Reflection Circles: How Using a 12 Step Approach Can Benefit Students

Updated: May 22, 2020

"It is in sharing our stories, we see ourselves in one another, and we are no longer alone."

- Julie Lepianka

In twelve step programs, such as Alcoholics Anonymous (AA), people share their experience, strength, and hope with one another in order to recover, on a daily basis, from the disease of alcoholism (W.,B., 1976). Most AA meetings use the following approach in their meetings:

-Anonymity, "what's said here, stays here" -Everyone has a chance to talk/share -Sharing/talking is optional -No cross talk or advice giving

These guidelines make AA meetings feel like a safe space for those who attend. I feel that this same approach is critical to encourage a healthy classroom community. I recently attended a training program to facilitate a process known as Templeton Reflection Rounds (GWish Templeton Reflection Rounds). Throughout the training I was reminded over and over again of the practices mentioned above. Essentially, the process followed the twelve step philosophy and provided a safe space for medical students to share about patient experiences that impacted them emotionally.

This past summer, I attended an amazing spiritual, wilderness retreat in the Rocky Mountains of Colorado (Animas Valley, Soulcraft Retreat). During this retreat we gathered as a 'council', where again, participants were provided a safe space to share with one another, without the fear of judgment.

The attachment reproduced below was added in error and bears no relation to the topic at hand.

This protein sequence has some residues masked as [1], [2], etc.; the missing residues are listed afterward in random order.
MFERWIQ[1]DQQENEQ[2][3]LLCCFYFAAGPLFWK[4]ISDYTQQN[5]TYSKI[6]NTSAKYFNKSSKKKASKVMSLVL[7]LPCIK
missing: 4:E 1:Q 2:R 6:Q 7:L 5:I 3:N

I have known many friends and family whose lives have been transformed by having the space to discuss their feelings in a supportive environment. In my own life I have often said, "if you point the finger at me, I will give you 'the finger' right back... but if you hold up a mirror for me, by telling me your story, I will see myself... and be changed for the better."

As an educator, I have found that many nursing students are emotionally exhausted by the physical and emotional trauma they witness in the clinical setting. I have also observed that they often carry a tremendous amount of emotional pain, whether that stress stems from school, finances, or personal relationships. The truth is that almost all of us have experienced these types of stresses at one point or another in our lives. I felt that students did not have a safe place in the classroom or clinical setting in which to share these experiences. I am familiar with these feelings and the type of isolation this can bring. In my experience as a home care/home hospice nurse I spent my days caring for the needs of others and witnessing great emotional and physical pain, without having anywhere to go with these feelings.

Holding this pain put stress on my marriage, as well as my physical, emotional and spiritual well-being.

Nurses experience a tremendous amount of secondary trauma, which can lead to high levels of burn out or a condition known as compassion fatigue (Zimmerman, 2017). In my personal experience, having a space to share these emotions made a tremendous difference in my ability to be resilient and therefore, be more 'present' for my patients.

I have begun providing a safe space for students to share about feelings that may be impacting them and/or their ability to be fully present in the clinical or classroom setting. The feedback has been overwhelmingly positive and I found that providing this type of a sacred space has not only benefited my students, but has allowed me to grow as a nurse, an educator, and as a spiritual being.


W., Bill. (1976). Alcoholics Anonymous : the story of how many thousands of men and women have recovered from alcoholism. New York :Alcoholics Anonymous World Services

Zimmerman, B. (2017). Survey: 70% of nurses report burnout in current position. Becker’s Hospital Review.


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